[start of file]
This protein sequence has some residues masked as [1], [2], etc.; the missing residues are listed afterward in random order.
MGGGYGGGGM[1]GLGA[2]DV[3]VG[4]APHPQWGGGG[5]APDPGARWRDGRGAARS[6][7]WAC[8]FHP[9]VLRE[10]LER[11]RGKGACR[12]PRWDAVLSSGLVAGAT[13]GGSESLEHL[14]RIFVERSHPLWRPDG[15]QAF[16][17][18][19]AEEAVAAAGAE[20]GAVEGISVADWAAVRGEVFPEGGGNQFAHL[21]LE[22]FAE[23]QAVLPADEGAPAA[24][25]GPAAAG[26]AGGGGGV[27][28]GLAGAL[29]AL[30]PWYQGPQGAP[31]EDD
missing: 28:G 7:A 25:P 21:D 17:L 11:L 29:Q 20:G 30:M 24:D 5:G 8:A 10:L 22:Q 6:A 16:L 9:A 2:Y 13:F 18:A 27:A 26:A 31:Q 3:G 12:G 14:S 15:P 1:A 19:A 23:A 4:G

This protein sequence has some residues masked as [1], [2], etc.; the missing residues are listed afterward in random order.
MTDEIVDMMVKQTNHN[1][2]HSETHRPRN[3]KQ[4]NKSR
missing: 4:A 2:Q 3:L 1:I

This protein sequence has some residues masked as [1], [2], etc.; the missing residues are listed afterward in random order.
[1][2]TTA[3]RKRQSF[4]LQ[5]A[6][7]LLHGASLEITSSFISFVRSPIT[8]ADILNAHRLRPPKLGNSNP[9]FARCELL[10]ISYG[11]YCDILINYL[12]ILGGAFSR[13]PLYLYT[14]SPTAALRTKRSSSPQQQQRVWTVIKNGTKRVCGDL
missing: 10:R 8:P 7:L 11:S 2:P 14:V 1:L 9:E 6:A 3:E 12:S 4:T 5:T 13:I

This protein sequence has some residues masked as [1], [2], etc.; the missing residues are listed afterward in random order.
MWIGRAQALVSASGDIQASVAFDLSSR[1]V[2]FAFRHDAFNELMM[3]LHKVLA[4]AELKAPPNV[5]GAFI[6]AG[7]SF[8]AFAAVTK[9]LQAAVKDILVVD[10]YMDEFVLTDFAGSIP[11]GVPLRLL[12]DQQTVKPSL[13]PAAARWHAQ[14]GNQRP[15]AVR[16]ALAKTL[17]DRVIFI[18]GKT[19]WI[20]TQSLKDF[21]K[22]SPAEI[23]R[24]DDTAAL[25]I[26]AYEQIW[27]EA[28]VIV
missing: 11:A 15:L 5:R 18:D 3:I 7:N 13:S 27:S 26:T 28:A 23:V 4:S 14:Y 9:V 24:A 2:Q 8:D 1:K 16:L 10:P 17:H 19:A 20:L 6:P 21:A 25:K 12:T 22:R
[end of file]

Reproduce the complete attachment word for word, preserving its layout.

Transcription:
This protein sequence has some residues masked as [1], [2], etc.; the missing residues are listed afterward in random order.
MGGGYGGGGM[1]GLGA[2]DV[3]VG[4]APHPQWGGGG[5]APDPGARWRDGRGAARS[6][7]WAC[8]FHP[9]VLRE[10]LER[11]RGKGACR[12]PRWDAVLSSGLVAGAT[13]GGSESLEHL[14]RIFVERSHPLWRPDG[15]QAF[16][17][18][19]AEEAVAAAGAE[20]GAVEGISVADWAAVRGEVFPEGGGNQFAHL[21]LE[22]FAE[23]QAVLPADEGAPAA[24][25]GPAAAG[26]AGGGGGV[27][28]GLAGAL[29]AL[30]PWYQGPQGAP[31]EDD
missing: 28:G 7:A 25:P 21:D 17:L 11:L 29:Q 20:G 30:M 24:D 5:G 8:A 10:L 22:Q 6:A 16:L 9:A 2:Y 13:F 18:A 27:A 26:A 31:Q 3:G 12:G 14:S 15:P 1:A 19:A 23:A 4:G

This protein sequence has some residues masked as [1], [2], etc.; the missing residues are listed afterward in random order.
MTDEIVDMMVKQTNHN[1][2]HSETHRPRN[3]KQ[4]NKSR
missing: 4:A 2:Q 3:L 1:I

This protein sequence has some residues masked as [1], [2], etc.; the missing residues are listed afterward in random order.
[1][2]TTA[3]RKRQSF[4]LQ[5]A[6][7]LLHGASLEITSSFISFVRSPIT[8]ADILNAHRLRPPKLGNSNP[9]FARCELL[10]ISYG[11]YCDILINYL[12]ILGGAFSR[13]PLYLYT[14]SPTAALRTKRSSSPQQQQRVWTVIKNGTKRVCGDL
missing: 10:R 8:P 7:L 11:S 2:P 14:V 1:L 9:E 6:A 3:E 12:S 4:T 5:T 13:I

This protein sequence has some residues masked as [1], [2], etc.; the missing residues are listed afterward in random order.
MWIGRAQALVSASGDIQASVAFDLSSR[1]V[2]FAFRHDAFNELMM[3]LHKVLA[4]AELKAPPNV[5]GAFI[6]AG[7]SF[8]AFAAVTK[9]LQAAVKDILVVD[10]YMDEFVLTDFAGSIP[11]GVPLRLL[12]DQQTVKPSL[13]PAAARWHAQ[14]GNQRP[15]AVR[16]ALAKTL[17]DRVIFI[18]GKT[19]WI[20]TQSLKDF[21]K[22]SPAEI[23]R[24]DDTAAL[25]I[26]AYEQIW[27]EA[28]VIV
missing: 11:A 15:L 5:R 18:D 3:I 7:N 13:S 27:S 26:T 28:A 23:V 4:S 14:Y 9:V 24:A 2:Q 8:D 1:K 16:L 10:P 17:H 19:A 20:L 6:P 21:A 25:K 12:T 22:R